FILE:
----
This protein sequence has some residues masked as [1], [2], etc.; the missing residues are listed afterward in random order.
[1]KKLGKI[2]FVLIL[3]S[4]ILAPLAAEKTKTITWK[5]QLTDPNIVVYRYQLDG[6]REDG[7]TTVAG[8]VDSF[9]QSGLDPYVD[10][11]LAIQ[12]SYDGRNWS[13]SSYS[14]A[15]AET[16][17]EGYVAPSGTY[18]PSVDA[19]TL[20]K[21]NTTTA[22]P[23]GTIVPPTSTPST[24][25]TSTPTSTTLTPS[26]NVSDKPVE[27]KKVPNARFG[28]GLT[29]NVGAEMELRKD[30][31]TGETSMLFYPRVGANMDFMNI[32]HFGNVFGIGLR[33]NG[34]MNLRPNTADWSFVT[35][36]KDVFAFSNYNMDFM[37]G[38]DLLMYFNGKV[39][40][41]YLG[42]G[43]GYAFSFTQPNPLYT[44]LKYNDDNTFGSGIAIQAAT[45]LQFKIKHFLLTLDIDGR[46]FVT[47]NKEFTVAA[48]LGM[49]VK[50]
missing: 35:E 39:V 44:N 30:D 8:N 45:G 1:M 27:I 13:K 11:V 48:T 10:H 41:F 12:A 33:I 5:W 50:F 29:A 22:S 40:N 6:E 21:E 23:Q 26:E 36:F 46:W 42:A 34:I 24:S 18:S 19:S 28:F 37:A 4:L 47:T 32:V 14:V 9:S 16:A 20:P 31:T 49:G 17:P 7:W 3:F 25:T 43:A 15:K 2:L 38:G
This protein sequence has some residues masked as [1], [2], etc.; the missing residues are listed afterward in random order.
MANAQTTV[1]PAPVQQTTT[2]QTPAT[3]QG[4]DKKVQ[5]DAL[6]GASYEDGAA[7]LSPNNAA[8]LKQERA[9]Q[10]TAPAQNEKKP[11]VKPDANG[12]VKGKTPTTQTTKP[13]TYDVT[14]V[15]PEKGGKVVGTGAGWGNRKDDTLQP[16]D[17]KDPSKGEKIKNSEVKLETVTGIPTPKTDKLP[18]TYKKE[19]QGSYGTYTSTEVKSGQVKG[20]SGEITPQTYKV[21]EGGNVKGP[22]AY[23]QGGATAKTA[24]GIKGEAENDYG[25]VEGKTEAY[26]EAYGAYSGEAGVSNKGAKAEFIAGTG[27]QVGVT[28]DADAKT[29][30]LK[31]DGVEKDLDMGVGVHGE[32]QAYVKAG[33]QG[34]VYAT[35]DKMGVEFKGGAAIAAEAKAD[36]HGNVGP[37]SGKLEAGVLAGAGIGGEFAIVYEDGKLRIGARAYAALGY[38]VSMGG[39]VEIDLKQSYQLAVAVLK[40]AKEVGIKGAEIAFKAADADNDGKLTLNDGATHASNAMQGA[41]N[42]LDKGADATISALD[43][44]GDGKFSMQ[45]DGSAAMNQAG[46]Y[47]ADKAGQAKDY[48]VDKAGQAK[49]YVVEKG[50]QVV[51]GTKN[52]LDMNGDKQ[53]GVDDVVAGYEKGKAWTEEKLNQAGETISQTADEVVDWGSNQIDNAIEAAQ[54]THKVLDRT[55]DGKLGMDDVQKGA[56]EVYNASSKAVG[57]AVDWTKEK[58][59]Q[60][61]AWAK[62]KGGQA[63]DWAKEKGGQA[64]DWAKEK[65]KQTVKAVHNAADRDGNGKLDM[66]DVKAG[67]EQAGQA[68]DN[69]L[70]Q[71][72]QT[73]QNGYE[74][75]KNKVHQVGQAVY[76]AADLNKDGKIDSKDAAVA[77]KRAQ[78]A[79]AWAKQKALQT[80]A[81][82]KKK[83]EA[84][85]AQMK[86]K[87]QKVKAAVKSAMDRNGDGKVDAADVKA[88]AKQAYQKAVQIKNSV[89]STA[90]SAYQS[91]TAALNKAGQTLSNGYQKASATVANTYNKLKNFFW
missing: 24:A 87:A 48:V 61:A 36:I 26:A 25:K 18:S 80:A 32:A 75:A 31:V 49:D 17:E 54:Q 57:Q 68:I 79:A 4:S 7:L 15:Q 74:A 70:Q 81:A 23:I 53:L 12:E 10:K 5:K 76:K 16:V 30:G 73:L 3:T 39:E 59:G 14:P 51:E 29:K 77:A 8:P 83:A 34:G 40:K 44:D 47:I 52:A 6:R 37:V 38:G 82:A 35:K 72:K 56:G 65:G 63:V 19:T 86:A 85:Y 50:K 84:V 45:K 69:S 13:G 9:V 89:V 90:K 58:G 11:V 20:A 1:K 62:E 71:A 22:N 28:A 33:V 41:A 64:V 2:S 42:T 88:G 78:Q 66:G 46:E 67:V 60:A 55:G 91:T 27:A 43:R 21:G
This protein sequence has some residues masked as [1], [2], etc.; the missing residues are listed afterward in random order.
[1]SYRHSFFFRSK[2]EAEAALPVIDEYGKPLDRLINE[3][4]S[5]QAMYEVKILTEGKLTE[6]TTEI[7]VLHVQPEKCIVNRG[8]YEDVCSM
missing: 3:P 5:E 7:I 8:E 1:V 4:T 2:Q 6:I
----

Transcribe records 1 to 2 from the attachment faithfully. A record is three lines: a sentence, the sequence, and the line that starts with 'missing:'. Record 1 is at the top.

This protein sequence has some residues masked as [1], [2], etc.; the missing residues are listed afterward in random order.
[1]KKLGKI[2]FVLIL[3]S[4]ILAPLAAEKTKTITWK[5]QLTDPNIVVYRYQLDG[6]REDG[7]TTVAG[8]VDSF[9]QSGLDPYVD[10][11]LAIQ[12]SYDGRNWS[13]SSYS[14]A[15]AET[16][17]EGYVAPSGTY[18]PSVDA[19]TL[20]K[21]NTTTA[22]P[23]GTIVPPTSTPST[24][25]TSTPTSTTLTPS[26]NVSDKPVE[27]KKVPNARFG[28]GLT[29]NVGAEMELRKD[30][31]TGETSMLFYPRVGANMDFMNI[32]HFGNVFGIGLR[33]NG[34]MNLRPNTADWSFVT[35][36]KDVFAFSNYNMDFM[37]G[38]DLLMYFNGKV[39][40][41]YLG[42]G[43]GYAFSFTQPNPLYT[44]LKYNDDNTFGSGIAIQAAT[45]LQFKIKHFLLTLDIDGR[46]FVT[47]NKEFTVAA[48]LGM[49]VK[50]
missing: 35:E 39:V 44:N 30:D 8:N 45:G 1:M 27:I 13:K 11:V 48:T 10:H 41:F 12:A 33:I 5:W 50:F 29:A 22:S 40:N 6:E 21:E 23:Q 26:E 36:F 46:W 42:A 34:I 24:S 18:S 19:S 28:F 37:A 4:L 47:T 32:V 14:V 9:S 16:A 20:P 31:T 49:G 17:P 7:W 3:F 25:T 43:A 15:K 2:L 38:G
This protein sequence has some residues masked as [1], [2], etc.; the missing residues are listed afterward in random order.
MANAQTTV[1]PAPVQQTTT[2]QTPAT[3]QG[4]DKKVQ[5]DAL[6]GASYEDGAA[7]LSPNNAA[8]LKQERA[9]Q[10]TAPAQNEKKP[11]VKPDANG[12]VKGKTPTTQTTKP[13]TYDVT[14]V[15]PEKGGKVVGTGAGWGNRKDDTLQP[16]D[17]KDPSKGEKIKNSEVKLETVTGIPTPKTDKLP[18]TYKKE[19]QGSYGTYTSTEVKSGQVKG[20]SGEITPQTYKV[21]EGGNVKGP[22]AY[23]QGGATAKTA[24]GIKGEAENDYG[25]VEGKTEAY[26]EAYGAYSGEAGVSNKGAKAEFIAGTG[27]QVGVT[28]DADAKT[29][30]LK[31]DGVEKDLDMGVGVHGE[32]QAYVKAG[33]QG[34]VYAT[35]DKMGVEFKGGAAIAAEAKAD[36]HGNVGP[37]SGKLEAGVLAGAGIGGEFAIVYEDGKLRIGARAYAALGY[38]VSMGG[39]VEIDLKQSYQLAVAVLK[40]AKEVGIKGAEIAFKAADADNDGKLTLNDGATHASNAMQGA[41]N[42]LDKGADATISALD[43][44]GDGKFSMQ[45]DGSAAMNQAG[46]Y[47]ADKAGQAKDY[48]VDKAGQAK[49]YVVEKG[50]QVV[51]GTKN[52]LDMNGDKQ[53]GVDDVVAGYEKGKAWTEEKLNQAGETISQTADEVVDWGSNQIDNAIEAAQ[54]THKVLDRT[55]DGKLGMDDVQKGA[56]EVYNASSKAVG[57]AVDWTKEK[58][59]Q[60][61]AWAK[62]KGGQA[63]DWAKEKGGQA[64]DWAKEK[65]KQTVKAVHNAADRDGNGKLDM[66]DVKAG[67]EQAGQA[68]DN[69]L[70]Q[71][72]QT[73]QNGYE[74][75]KNKVHQVGQAVY[76]AADLNKDGKIDSKDAAVA[77]KRAQ[78]A[79]AWAKQKALQT[80]A[81][82]KKK[83]EA[84][85]AQMK[86]K[87]QKVKAAVKSAMDRNGDGKVDAADVKA[88]AKQAYQKAVQIKNSV[89]STA[90]SAYQS[91]TAALNKAGQTLSNGYQKASATVANTYNKLKNFFW
missing: 24:A 87:A 48:V 61:A 36:I 26:A 25:K 18:S 80:A 32:A 75:A 31:V 49:D 17:E 54:Q 57:Q 68:I 79:A 4:S 7:L 15:Q 74:A 70:Q 81:A 23:I 53:L 12:E 10:K 5:K 76:K 16:V 30:G 73:L 3:T 39:E 59:G 14:P 51:E 29:K 77:A 8:P 83:A 34:G 40:K 44:D 47:I 52:A 6:R 37:V 38:G 82:A 35:K 72:K 56:G 65:G 63:V 19:T 86:A 85:Y 50:K 84:V 45:K 69:S 13:G 9:V 89:V 90:K 58:G 11:V 20:A 1:K 62:E 71:A 22:N 28:A 33:V 41:A 64:V 2:S 42:T 88:G 78:Q 66:G 46:E 67:V 60:A 55:G 91:T 27:A 43:R 21:G